Everyday Ayurvedic Herbs #1: Holy Basil

The plant we call Holy Basil (Ocimum tenuiflorum or O. sanctum) is known also by the name Tulsi, or as people have called it for thousands of years in Sanskrit: Tulasi ( तुलसी ). Tulasi is perhaps one of the most important herbs to consume on a daily basis. This is because of its profound life-preserving qualities and also for its ability to nourish what is the foundation of all tissue types in the body. This nourishment then cascades through the body like a waterfall bringing rejuvenation along with it. In the Vedic mythology, Vishnu is the cosmic force which sustains and preserves all life. It is said that Tulasi is one of the wives of Vishnu thus having a direct tie to this life-preserving tendency. In Ayurveda the mythology plays an important role since every single plant has a unique story and is thereby powerfully associated with a specific quality of the divine. When one consumes these plants or foods one is putting that divine essence into their body. Lord only knows what stories would be connected to fast foods…

 

Tulasi is also regarded as a plant of peace and equilibrium, that is it is high in the Sattva quality. Because of this highly Sattwic (pure) quality tulasi is not only medicinal: it is sacred. It is an excellent Ayurvedic herb for releasing the heaviness of colds, fevers and coughs (as it releases accumulated kapha from the lungs) and bringing the body back to state of purity and balance in general. One of the primary reasons for this is that Tulasi nourishes the first of all seven tissues in the body, called Rasa Dhātu. The seven dhātus of the body are the seven levels of tissue that all nourishment must pass or ascend through. They include plasma, blood, muscle, fat, bone, nervous tissue and reproductive tissue. Ultimately the finally expression is reproductive fluids of either the male or female. If these fluids are used responsibly then this energy will transfer ultimately to pure Ojas, the immunity and strength of the body, and from there to Soma, the nectar of bliss. This is why it is considered of the utmost importance to use your sexual energy wisely and with respect for all of your energy, food and other forms of nourishment culminate in its expression. For this reason Tulasi can even be said to treat this pure sexual energy because of its ability to nourish the first tissue level which is the basis for the entire system. 

 

If you’re not already making a cup of this powerful herb by now then know that it also regulates the digestive fire of the body because of its mild pungency. As my teacher, Dr. Vasant Lad, has said many times, “A man is only as old as his agni (digestive fire.” So here again Tulasi addresses one of the most foundational elements of the human system. So what of the myriad of ways to prepare and drink tulasi? While it may be obvious that making a simple cup of tea (allowing to steep for 20 minutes for best medicinal value) is a very convenient option, what follows are only a few of the other Ayurvedic methods of preparation:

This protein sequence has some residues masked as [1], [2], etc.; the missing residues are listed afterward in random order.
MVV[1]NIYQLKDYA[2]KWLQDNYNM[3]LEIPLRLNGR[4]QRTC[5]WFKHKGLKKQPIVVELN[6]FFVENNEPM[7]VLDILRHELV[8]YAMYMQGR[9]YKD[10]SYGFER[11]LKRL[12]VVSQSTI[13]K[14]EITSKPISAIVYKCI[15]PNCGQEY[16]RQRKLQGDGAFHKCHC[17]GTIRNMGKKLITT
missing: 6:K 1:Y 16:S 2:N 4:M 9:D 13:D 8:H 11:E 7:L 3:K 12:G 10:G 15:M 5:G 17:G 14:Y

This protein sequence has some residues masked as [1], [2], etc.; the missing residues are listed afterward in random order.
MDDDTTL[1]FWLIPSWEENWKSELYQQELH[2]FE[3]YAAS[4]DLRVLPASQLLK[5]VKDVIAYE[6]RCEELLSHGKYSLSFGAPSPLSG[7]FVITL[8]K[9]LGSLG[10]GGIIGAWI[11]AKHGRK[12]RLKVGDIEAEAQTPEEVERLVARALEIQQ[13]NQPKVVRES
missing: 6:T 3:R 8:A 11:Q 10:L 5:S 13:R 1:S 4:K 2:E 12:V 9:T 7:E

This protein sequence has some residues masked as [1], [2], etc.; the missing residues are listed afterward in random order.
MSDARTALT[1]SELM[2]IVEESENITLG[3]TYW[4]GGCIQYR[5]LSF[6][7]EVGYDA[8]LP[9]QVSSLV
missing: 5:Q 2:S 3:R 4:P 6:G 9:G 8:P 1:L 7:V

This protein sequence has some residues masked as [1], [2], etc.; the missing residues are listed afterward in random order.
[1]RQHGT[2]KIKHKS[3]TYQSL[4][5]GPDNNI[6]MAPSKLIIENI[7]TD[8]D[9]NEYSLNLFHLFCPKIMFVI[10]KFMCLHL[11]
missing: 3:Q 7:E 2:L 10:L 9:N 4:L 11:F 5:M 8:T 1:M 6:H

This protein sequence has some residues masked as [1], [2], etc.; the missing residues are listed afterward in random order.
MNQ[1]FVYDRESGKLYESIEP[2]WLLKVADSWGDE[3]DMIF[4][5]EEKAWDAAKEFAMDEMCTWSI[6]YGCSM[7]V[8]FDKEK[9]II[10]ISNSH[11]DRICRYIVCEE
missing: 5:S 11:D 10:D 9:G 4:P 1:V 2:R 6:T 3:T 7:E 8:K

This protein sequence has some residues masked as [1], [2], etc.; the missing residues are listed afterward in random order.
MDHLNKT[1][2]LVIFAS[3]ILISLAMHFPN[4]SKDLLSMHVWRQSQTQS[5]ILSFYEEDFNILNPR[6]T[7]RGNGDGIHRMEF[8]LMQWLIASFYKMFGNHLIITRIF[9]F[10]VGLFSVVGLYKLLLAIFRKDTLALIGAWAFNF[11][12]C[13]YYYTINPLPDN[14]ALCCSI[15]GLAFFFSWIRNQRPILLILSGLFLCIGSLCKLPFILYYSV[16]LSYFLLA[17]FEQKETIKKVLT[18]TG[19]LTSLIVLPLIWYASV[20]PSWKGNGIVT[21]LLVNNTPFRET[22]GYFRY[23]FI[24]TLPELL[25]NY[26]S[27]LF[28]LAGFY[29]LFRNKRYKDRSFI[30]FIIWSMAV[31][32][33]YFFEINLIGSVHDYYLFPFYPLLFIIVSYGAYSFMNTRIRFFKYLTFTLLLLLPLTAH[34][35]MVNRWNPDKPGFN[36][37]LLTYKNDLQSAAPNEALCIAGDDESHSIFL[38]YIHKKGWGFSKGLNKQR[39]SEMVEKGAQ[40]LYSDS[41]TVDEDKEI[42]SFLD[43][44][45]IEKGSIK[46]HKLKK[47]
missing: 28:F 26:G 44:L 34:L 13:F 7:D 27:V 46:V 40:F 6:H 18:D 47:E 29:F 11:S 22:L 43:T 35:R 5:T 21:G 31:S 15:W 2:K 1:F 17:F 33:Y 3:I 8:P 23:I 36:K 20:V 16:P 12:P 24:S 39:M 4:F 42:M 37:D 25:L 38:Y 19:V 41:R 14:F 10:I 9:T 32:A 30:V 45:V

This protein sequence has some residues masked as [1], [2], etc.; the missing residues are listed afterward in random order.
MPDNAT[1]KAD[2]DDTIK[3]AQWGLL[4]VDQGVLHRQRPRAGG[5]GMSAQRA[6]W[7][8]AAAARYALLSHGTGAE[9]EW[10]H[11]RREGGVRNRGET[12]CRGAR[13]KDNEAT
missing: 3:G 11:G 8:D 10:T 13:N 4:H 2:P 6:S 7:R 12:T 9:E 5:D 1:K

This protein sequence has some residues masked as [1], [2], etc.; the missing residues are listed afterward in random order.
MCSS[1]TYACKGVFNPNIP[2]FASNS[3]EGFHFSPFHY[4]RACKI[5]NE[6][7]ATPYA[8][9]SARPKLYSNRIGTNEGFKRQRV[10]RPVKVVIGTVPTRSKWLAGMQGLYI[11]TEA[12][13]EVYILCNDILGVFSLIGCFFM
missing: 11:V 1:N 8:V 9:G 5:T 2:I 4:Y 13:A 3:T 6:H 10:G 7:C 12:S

1. Swarasa refers to the fresh plant juice and it is considered to be the most beneficial way to receive tulasi’s powerful potential. This can be acquired from the leaves and stems of the plant. As spoken of above, it is this specific form of the plant which has the most direct effect upon the first tissue level of the body, called Rasa Dhātu. In this thread you can plant tulasi from seeds easily obtained online. It is also considered very auspicious to have tulasi growing outside the entrance way to your house.
  2. If the fresh plant is unavailable to you there exists another way of obtaining the powerful impact of Swarasa. Namely, that you obtain the powdered herb and put it in cold water at the ration of 2:1 (herb:water) and let it sit overnight. This carries the same medicinal impact as number 1.
  3. Kwāthana -  decoction - This preparation is done with a ratio of 1:16 (herb:water) and is simmered and brought down to 25% of the original volume. This method of preparation has an affinity for the muscle and fat tissues of the body
  4. The last method we will consider is called Phānt, or infusion. This can be conveniently done with a ration of 1:4 (herb:water). Place the dried herb in a mason jar or other sufficiently sized container and place boiling water over it. Let sit for 4 hours and strain. This resulting tea is filled with healing qualities.

As mentioned above, of course you can simply make some tea and let it steep for a long period of time. However, these four methods will help you to unlock the powerful properties of the tulasi plant and bring its life-preserving and healing qualities into your own life.

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